Now that the invention has been described,
|Cited Patent||Filing date||Publication date||Applicant||Title|
|US4885571||Aug 12, 1988||Dec 5, 1989||B. I. Incorperated||Tag for use with personnel monitoring system|
|US5012224||Aug 3, 1990||Apr 30, 1991||Sensormatic Electronics Corporation||Audible tag for magnetic electronic article surveillance systems|
|US5367289||Nov 27, 1991||Nov 22, 1994||Sensormatic Electronics Corporation||Alarm tag for an electronic article surveillance system|
|US5524463 *||Jan 11, 1994||Jun 11, 1996||Sensormatic Electronics Corporation||Theft deterrent device to facilitate easy protection of large irregularly-shaped goods|
|US5550547||Sep 12, 1994||Aug 27, 1996||International Business Machines Corporation||Multiple item radio frequency tag identification protocol|
|US5640002||Aug 15, 1995||Jun 17, 1997||Ruppert; Jonathan Paul||Portable RF ID tag and barcode reader|
|US5664113 *||Dec 10, 1993||Sep 2, 1997||Motorola, Inc.||Working asset management system and method|
|US5748085||Apr 15, 1996||May 5, 1998||Davis; Dennis W.||Electronic article surveillance event monitoring system|
|US5774876 *||Jun 26, 1996||Jun 30, 1998||Par Government Systems Corporation||Managing assets with active electronic tags|
|US5841350||Jun 27, 1997||Nov 24, 1998||Checkpoint Systems, Inc.||Electronic security tag useful in electronic article indentification and surveillance system|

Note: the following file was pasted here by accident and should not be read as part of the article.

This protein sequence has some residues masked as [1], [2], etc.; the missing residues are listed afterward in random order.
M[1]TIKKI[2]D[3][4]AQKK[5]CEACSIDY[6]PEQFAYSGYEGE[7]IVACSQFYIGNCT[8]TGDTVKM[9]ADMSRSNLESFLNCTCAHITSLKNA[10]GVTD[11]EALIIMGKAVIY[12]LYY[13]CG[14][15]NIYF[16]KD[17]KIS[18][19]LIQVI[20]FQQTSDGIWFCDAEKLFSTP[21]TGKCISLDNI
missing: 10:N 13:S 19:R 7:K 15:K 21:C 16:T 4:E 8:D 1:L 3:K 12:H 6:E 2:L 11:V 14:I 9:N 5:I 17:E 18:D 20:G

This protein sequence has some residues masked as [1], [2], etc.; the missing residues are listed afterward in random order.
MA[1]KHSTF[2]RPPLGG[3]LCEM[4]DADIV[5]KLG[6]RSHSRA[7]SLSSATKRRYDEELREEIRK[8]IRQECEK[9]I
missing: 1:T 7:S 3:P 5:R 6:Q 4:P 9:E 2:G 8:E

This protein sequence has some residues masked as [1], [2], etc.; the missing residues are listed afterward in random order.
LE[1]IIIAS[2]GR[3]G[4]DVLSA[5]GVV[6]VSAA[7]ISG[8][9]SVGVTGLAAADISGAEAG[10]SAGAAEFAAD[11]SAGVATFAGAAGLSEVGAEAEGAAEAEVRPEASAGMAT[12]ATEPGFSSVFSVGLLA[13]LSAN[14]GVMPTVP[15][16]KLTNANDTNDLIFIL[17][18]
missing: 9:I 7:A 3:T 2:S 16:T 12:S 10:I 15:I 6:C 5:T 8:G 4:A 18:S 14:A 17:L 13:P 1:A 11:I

|US5920287 *||Jan 21, 1997||Jul 6, 1999||Widata Corporation||Radio location system for precisely tracking objects by RF transceiver tags which randomly and repetitively emit wideband identification signals|
|US5936527||Feb 10, 1998||Aug 10, 1999||E-Tag Systems, Inc.||Method and apparatus for locating and tracking documents and other objects|
|US5977913 *||Feb 5, 1998||Nov 2, 1999||Dominion Wireless||Method and apparatus for tracking and locating personnel|
|US5990791||Oct 22, 1997||Nov 23, 1999||William B. Spargur||Anti-theft detection system|
|US6015091||Jul 9, 1997||Jan 18, 2000||Metrologic Instruments, Inc.||System for reading bar code symbols using portable bar code symbol readers having one-way RF signal transmission links with base stations|
|US6128549||Jun 15, 1998||Oct 3, 2000||Symbol Technologies, Inc.||RF interrogatable processing system|
|US6144848||Jun 7, 1996||Nov 7, 2000||Weiss Jensen Ellis & Howard||Handheld remote computer control and methods for secured interactive real-time telecommunications|
|US6150921||Oct 17, 1997||Nov 21, 2000||Pinpoint Corporation||Article tracking system|
|US6176425 *||Sep 10, 1998||Jan 23, 2001||Xerox Corporation||Information management system supporting multiple electronic tags|
|US6204765||Mar 13, 1999||Mar 20, 2001||Inkrmec Ip Corp.||Method of detecting relative direction of motion of a radio frequency (RF) tag|